Then we had to work on communication. We broke up because of our incompatibility and inability to communicate around our issues, and being divorced certainly didn’t make it easier for us to get our points across or to understand the other person’s point of view. I’ve had to accept that Warren will always be more passive than I would like, and I guess he finds me overbearing and controlling. In the end, what really worked for us was to go to parenting counselling where we could both make our cases to each other with a neutral “referee” and actually resolve areas of conflict.
From a purely practical perspective, we have a couple of tricks to keep everything ticking along smoothly. We take photos of notices that come home with Aaron from school and WhatsApp them to each other. On handover days, we make a point of taking the time to sit down together for a cup of tea to get a full update on the week, and to normalise our relationship for Aaron – because we’d hate him to ever feel that he’s caught in the middle. I don’t think our situation is perfect, but we both try really hard because Aaron is our number-one priority, and his happiness is worth whatever discomfort we have to go through to make it work.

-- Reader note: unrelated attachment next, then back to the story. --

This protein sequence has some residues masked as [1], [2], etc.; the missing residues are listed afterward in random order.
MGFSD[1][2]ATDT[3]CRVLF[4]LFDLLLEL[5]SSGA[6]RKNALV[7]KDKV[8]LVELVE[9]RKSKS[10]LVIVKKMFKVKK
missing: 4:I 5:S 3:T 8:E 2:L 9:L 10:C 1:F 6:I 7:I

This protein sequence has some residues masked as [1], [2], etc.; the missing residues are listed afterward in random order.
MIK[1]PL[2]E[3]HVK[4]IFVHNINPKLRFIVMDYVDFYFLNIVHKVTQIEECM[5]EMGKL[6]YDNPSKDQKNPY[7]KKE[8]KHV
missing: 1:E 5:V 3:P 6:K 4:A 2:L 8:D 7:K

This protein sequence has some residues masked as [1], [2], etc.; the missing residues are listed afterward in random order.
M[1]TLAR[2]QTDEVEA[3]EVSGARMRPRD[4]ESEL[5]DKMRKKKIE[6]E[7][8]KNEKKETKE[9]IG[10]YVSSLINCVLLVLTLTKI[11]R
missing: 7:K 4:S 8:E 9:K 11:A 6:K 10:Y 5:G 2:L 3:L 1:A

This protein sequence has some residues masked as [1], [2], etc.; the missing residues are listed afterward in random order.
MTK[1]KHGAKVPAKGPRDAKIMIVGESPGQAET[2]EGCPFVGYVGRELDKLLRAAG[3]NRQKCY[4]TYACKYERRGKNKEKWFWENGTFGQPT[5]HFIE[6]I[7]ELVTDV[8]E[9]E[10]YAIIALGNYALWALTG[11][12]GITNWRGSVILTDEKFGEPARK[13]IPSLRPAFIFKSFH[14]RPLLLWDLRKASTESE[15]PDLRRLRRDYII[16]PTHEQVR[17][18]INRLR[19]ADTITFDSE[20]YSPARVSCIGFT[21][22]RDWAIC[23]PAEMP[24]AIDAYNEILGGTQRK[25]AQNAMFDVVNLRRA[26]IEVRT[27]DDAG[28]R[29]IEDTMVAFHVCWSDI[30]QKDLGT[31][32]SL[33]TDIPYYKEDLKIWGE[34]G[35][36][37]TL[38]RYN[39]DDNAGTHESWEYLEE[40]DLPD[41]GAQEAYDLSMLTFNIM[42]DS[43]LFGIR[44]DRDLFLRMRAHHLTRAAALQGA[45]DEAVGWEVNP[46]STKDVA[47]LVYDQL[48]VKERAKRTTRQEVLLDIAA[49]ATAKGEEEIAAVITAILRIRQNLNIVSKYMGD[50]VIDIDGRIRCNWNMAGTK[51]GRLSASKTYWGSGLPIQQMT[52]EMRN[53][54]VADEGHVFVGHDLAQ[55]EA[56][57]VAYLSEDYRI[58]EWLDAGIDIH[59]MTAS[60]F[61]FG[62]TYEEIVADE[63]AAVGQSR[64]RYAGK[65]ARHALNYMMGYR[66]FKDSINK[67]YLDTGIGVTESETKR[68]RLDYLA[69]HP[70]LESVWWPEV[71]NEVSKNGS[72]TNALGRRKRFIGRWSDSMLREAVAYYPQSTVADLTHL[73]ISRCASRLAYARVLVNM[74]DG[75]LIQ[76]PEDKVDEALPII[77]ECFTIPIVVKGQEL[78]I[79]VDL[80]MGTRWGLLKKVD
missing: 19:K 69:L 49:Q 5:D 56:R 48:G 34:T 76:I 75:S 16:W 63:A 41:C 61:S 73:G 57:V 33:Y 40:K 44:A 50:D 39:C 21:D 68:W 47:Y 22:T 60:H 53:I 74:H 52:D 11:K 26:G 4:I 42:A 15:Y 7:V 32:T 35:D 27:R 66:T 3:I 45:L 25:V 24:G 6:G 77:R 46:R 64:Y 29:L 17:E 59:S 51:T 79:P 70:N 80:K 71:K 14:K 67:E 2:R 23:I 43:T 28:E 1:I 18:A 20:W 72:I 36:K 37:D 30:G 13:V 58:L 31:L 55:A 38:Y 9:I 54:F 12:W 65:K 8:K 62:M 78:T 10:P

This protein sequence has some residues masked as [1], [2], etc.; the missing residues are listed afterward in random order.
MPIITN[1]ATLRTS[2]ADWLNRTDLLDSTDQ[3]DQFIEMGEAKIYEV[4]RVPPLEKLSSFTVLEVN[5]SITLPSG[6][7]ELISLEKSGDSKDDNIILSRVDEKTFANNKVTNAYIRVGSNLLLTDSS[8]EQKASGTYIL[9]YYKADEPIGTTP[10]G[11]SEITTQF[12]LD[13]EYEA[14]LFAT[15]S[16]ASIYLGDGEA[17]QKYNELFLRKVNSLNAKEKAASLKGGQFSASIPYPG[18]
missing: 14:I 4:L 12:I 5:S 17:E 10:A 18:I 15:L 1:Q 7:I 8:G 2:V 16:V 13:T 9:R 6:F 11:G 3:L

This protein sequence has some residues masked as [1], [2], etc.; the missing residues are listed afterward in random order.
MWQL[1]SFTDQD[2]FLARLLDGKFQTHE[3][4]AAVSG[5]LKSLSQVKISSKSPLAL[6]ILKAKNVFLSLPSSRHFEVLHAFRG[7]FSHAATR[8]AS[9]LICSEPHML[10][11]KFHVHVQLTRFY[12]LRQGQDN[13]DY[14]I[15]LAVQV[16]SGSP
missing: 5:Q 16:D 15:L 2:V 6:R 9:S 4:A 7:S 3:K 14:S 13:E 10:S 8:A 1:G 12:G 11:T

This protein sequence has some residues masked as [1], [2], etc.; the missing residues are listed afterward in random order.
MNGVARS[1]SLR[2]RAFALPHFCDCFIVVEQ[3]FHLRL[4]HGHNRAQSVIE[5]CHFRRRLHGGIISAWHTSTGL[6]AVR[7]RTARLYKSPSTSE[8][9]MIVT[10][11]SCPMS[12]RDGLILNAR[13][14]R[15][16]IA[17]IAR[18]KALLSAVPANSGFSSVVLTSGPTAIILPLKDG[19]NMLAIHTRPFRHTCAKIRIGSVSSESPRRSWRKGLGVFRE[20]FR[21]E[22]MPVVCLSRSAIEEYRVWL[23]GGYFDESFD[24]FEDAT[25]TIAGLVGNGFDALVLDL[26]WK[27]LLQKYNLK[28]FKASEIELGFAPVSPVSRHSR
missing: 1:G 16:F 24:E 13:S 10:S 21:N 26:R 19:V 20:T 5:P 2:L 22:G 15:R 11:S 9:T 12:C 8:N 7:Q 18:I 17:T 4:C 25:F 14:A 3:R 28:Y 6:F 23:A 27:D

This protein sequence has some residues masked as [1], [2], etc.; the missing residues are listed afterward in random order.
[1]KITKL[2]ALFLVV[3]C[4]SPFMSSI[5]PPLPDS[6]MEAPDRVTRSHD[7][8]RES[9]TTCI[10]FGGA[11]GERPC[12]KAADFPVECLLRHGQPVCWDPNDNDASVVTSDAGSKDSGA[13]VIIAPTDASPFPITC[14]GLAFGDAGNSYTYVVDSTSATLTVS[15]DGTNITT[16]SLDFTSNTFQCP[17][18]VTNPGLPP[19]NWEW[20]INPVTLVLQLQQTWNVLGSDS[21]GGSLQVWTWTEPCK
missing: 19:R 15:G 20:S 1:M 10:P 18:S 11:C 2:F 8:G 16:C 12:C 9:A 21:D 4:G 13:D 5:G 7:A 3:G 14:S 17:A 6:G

Catherine’s storyWe were lucky, if you can call it that, that we split up before Cam was 18 months old – so for her, being parented by two separate individuals was a way of life since she was very young. There was no messy divorce and she didn’t have to live with parents who were constantly fighting. In fact, she always felt lucky to have a larger family than other children and it was only quite recently, when she was nine, that she started to realise the complexities of being raised by co-parents. We do what we can to make it easy for her.